Let’s be honest, to those of us who’ve never driven EVs, range anxiety is a real thing. Like other things in this car, it takes some getting used to. I’m not a psychologist or sociologist, but I think most humans have a preservation instinct that kicks in when there’s uncertainty surrounding whether or not they’ll reach their intended destination or be stranded somewhere unknown. On the night that I pulled into the campsite with 9 miles of charge left, I was about to crap my pants. I’ve never driven so gingerly in my life. But now I know that the car will still function at 9 miles, my range anxiety threshold has been lowered. I’ve also talked with long time EV owners, who have been below this range, and know what happens when you run below this, or when you run out of charge, and it seems like they’ve all lived to tell about it. It’s something that’s going to take some getting used to, but certainly not a deal breaker when it comes to the decision on whether or not to purchase an EV.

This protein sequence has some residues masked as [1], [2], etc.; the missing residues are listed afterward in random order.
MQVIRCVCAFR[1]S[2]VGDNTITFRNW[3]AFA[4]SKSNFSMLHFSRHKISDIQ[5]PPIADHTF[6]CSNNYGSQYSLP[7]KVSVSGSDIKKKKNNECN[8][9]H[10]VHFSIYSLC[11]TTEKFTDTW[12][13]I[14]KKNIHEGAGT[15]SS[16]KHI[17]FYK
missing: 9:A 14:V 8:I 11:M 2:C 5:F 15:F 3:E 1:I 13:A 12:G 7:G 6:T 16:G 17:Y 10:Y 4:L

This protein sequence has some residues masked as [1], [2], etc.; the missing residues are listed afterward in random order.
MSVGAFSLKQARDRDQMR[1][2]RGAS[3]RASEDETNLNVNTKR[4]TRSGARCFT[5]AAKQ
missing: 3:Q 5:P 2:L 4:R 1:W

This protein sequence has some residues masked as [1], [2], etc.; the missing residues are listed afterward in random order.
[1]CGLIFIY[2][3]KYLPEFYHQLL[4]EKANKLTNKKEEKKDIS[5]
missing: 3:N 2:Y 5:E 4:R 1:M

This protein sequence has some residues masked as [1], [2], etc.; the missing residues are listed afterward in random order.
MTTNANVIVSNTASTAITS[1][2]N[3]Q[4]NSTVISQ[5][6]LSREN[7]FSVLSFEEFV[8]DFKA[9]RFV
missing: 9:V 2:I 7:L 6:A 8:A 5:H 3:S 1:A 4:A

And as a side effect of range anxiety, I found myself paying more attention to the road, to the trip at hand to ensure that I did have the mileage left in the batteries to make it to the destination. Based on the projected and rated range, I was able to drive slower and more conservatively to adjust the range to meet the target. I also find that because of all the data available, I’m more aware of how to conserve ‘fuel’ and will attempt to take many of these lessons back to driving my internal combustion car.